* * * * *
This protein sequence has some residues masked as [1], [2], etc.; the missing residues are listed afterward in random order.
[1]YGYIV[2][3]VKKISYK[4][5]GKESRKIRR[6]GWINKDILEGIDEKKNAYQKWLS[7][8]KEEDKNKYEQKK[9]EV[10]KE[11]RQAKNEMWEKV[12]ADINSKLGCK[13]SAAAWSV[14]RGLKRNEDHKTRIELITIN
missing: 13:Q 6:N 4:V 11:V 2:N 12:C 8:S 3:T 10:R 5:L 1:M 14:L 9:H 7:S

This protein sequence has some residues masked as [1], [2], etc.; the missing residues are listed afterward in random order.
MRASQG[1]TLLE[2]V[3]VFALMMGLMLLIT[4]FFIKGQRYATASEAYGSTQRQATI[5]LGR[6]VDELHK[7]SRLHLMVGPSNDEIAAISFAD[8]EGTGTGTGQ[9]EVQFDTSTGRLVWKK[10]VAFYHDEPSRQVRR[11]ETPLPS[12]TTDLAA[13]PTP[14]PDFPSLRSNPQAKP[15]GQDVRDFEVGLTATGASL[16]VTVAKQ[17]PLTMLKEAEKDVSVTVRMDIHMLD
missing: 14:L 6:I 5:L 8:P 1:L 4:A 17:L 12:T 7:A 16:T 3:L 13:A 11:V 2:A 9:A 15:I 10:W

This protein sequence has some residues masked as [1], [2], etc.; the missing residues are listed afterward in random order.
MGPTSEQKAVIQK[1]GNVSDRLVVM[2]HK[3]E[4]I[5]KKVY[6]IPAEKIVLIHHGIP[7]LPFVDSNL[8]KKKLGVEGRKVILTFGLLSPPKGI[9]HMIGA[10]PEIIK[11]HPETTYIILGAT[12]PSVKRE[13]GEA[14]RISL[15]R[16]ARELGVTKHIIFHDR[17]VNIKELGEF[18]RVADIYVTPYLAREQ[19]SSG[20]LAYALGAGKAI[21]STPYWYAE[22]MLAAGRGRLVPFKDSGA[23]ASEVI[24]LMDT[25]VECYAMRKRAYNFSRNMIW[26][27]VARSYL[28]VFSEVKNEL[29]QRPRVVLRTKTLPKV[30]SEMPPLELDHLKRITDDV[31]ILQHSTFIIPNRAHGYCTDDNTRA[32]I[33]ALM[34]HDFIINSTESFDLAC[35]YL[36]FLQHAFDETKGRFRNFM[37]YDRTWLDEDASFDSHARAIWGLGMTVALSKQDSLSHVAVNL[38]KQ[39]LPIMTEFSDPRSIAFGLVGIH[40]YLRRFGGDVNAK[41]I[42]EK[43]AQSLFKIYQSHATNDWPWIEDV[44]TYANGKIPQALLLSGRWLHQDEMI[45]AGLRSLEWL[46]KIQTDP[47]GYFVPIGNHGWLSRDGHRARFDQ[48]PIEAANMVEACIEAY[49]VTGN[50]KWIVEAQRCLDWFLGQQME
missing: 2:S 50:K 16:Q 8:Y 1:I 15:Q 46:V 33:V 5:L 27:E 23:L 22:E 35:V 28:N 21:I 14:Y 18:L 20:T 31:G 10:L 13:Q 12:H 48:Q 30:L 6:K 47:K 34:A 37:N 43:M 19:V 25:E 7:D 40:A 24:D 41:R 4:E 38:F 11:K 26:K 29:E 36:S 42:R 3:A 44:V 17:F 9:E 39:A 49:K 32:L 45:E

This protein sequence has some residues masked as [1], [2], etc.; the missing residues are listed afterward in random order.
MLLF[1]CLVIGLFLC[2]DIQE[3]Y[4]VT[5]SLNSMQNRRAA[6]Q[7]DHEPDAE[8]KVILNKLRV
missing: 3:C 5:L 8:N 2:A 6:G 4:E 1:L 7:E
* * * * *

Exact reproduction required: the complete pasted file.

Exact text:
This protein sequence has some residues masked as [1], [2], etc.; the missing residues are listed afterward in random order.
[1]YGYIV[2][3]VKKISYK[4][5]GKESRKIRR[6]GWINKDILEGIDEKKNAYQKWLS[7][8]KEEDKNKYEQKK[9]EV[10]KE[11]RQAKNEMWEKV[12]ADINSKLGCK[13]SAAAWSV[14]RGLKRNEDHKTRIELITIN
missing: 13:Q 6:N 4:V 11:V 2:N 12:C 8:S 3:T 10:R 5:L 1:M 14:L 9:H 7:S

This protein sequence has some residues masked as [1], [2], etc.; the missing residues are listed afterward in random order.
MRASQG[1]TLLE[2]V[3]VFALMMGLMLLIT[4]FFIKGQRYATASEAYGSTQRQATI[5]LGR[6]VDELHK[7]SRLHLMVGPSNDEIAAISFAD[8]EGTGTGTGQ[9]EVQFDTSTGRLVWKK[10]VAFYHDEPSRQVRR[11]ETPLPS[12]TTDLAA[13]PTP[14]PDFPSLRSNPQAKP[15]GQDVRDFEVGLTATGASL[16]VTVAKQ[17]PLTMLKEAEKDVSVTVRMDIHMLD
missing: 14:L 6:I 5:L 8:P 1:L 4:A 17:L 12:T 7:A 16:T 3:L 13:A 11:V 2:A 9:A 15:I 10:W

This protein sequence has some residues masked as [1], [2], etc.; the missing residues are listed afterward in random order.
MGPTSEQKAVIQK[1]GNVSDRLVVM[2]HK[3]E[4]I[5]KKVY[6]IPAEKIVLIHHGIP[7]LPFVDSNL[8]KKKLGVEGRKVILTFGLLSPPKGI[9]HMIGA[10]PEIIK[11]HPETTYIILGAT[12]PSVKRE[13]GEA[14]RISL[15]R[16]ARELGVTKHIIFHDR[17]VNIKELGEF[18]RVADIYVTPYLAREQ[19]SSG[20]LAYALGAGKAI[21]STPYWYAE[22]MLAAGRGRLVPFKDSGA[23]ASEVI[24]LMDT[25]VECYAMRKRAYNFSRNMIW[26][27]VARSYL[28]VFSEVKNEL[29]QRPRVVLRTKTLPKV[30]SEMPPLELDHLKRITDDV[31]ILQHSTFIIPNRAHGYCTDDNTRA[32]I[33]ALM[34]HDFIINSTESFDLAC[35]YL[36]FLQHAFDETKGRFRNFM[37]YDRTWLDEDASFDSHARAIWGLGMTVALSKQDSLSHVAVNL[38]KQ[39]LPIMTEFSDPRSIAFGLVGIH[40]YLRRFGGDVNAK[41]I[42]EK[43]AQSLFKIYQSHATNDWPWIEDV[44]TYANGKIPQALLLSGRWLHQDEMI[45]AGLRSLEWL[46]KIQTDP[47]GYFVPIGNHGWLSRDGHRARFDQ[48]PIEAANMVEACIEAY[49]VTGN[50]KWIVEAQRCLDWFLGQQME
missing: 2:S 50:K 16:Q 8:Y 1:I 15:Q 46:V 33:V 5:L 27:E 23:L 22:E 35:V 28:N 21:I 14:Y 18:L 20:T 31:G 10:L 13:Q 12:H 48:Q 30:L 6:K 47:K 34:A 37:N 43:M 19:V 25:E 7:D 40:A 24:D 41:R 4:E 38:F 11:K 26:K 29:E 36:S 42:R 3:A 44:V 17:F 9:E 39:A 49:K 32:L 45:E

This protein sequence has some residues masked as [1], [2], etc.; the missing residues are listed afterward in random order.
MLLF[1]CLVIGLFLC[2]DIQE[3]Y[4]VT[5]SLNSMQNRRAA[6]Q[7]DHEPDAE[8]KVILNKLRV
missing: 3:C 5:L 8:N 2:A 6:G 4:E 1:L 7:E